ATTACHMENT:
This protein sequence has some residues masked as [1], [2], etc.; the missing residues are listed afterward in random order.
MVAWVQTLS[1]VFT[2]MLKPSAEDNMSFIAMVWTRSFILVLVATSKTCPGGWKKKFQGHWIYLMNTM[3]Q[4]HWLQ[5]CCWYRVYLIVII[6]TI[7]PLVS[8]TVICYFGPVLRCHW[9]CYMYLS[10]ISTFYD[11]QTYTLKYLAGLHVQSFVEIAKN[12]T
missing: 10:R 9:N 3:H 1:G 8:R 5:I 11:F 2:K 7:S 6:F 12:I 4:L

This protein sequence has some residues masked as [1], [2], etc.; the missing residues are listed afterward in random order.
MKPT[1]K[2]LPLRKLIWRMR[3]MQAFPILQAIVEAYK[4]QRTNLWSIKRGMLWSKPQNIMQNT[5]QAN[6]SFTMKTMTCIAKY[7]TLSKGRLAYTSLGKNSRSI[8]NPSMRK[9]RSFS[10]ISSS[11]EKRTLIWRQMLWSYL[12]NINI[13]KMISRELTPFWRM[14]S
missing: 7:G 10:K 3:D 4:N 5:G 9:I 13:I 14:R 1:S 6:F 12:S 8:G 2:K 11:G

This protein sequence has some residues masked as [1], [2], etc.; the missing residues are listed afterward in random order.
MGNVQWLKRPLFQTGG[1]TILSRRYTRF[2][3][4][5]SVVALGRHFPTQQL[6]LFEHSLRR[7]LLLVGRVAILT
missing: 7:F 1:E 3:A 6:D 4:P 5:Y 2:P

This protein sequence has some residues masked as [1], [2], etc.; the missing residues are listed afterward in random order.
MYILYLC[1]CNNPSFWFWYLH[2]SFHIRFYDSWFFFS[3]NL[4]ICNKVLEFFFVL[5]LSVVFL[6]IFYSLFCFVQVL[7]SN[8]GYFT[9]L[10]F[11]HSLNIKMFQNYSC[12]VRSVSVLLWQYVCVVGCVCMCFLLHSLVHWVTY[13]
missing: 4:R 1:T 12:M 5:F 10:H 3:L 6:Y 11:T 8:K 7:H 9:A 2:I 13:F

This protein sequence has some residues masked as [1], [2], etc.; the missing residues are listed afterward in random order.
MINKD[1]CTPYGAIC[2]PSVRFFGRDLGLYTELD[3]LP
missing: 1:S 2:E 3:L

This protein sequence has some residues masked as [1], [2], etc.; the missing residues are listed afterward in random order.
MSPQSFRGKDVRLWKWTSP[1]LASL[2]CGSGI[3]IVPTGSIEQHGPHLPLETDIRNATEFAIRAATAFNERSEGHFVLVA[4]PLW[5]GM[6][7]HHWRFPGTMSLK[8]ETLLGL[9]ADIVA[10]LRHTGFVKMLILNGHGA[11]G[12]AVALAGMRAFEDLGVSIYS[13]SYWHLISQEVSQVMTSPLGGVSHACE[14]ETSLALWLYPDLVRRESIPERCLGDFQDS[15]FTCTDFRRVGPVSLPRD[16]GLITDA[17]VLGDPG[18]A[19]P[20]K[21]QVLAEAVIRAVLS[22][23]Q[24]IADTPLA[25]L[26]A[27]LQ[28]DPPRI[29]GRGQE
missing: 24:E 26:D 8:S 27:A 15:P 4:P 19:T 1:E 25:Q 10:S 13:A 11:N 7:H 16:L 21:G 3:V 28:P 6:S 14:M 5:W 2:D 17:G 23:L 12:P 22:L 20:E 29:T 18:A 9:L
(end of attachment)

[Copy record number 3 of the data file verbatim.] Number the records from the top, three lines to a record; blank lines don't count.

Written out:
This protein sequence has some residues masked as [1], [2], etc.; the missing residues are listed afterward in random order.
MGNVQWLKRPLFQTGG[1]TILSRRYTRF[2][3][4][5]SVVALGRHFPTQQL[6]LFEHSLRR[7]LLLVGRVAILT
missing: 7:F 1:E 3:A 6:D 4:P 5:Y 2:P